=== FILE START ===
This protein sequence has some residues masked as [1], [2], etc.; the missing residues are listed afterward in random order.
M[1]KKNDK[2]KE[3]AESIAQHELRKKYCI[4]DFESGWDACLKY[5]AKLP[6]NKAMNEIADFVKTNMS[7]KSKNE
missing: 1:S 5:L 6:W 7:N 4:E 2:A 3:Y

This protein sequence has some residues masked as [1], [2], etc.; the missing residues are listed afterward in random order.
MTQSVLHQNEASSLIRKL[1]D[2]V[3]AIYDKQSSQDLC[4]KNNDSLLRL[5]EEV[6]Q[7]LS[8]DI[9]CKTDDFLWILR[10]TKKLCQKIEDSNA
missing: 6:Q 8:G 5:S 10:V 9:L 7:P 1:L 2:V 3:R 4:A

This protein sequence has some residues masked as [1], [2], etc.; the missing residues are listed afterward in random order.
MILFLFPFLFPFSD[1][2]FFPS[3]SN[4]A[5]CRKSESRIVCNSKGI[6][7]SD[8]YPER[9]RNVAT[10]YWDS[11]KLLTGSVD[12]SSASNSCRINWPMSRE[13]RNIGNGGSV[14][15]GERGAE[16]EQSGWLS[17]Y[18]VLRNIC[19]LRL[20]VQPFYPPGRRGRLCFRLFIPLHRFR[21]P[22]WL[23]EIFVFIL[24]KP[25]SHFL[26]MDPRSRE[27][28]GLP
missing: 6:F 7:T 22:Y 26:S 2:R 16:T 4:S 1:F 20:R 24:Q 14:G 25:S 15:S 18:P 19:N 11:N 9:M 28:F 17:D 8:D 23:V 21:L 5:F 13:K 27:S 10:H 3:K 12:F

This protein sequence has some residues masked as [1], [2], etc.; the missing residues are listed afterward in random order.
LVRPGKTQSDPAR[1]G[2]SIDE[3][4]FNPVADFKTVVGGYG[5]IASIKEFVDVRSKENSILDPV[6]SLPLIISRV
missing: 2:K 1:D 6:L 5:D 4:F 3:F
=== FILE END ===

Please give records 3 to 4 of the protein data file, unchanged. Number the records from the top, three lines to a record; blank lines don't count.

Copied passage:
This protein sequence has some residues masked as [1], [2], etc.; the missing residues are listed afterward in random order.
MILFLFPFLFPFSD[1][2]FFPS[3]SN[4]A[5]CRKSESRIVCNSKGI[6][7]SD[8]YPER[9]RNVAT[10]YWDS[11]KLLTGSVD[12]SSASNSCRINWPMSRE[13]RNIGNGGSV[14][15]GERGAE[16]EQSGWLS[17]Y[18]VLRNIC[19]LRL[20]VQPFYPPGRRGRLCFRLFIPLHRFR[21]P[22]WL[23]EIFVFIL[24]KP[25]SHFL[26]MDPRSRE[27][28]GLP
missing: 6:F 7:T 22:Y 26:S 2:R 16:T 4:S 1:F 20:R 24:Q 14:G 25:S 15:S 18:P 19:N 11:N 9:M 28:F 17:D 8:D 23:V 21:L 5:F 13:K 27:S 10:H 3:K 12:F

This protein sequence has some residues masked as [1], [2], etc.; the missing residues are listed afterward in random order.
LVRPGKTQSDPAR[1]G[2]SIDE[3][4]FNPVADFKTVVGGYG[5]IASIKEFVDVRSKENSILDPV[6]SLPLIISRV
missing: 2:K 1:D 6:L 5:D 4:F 3:F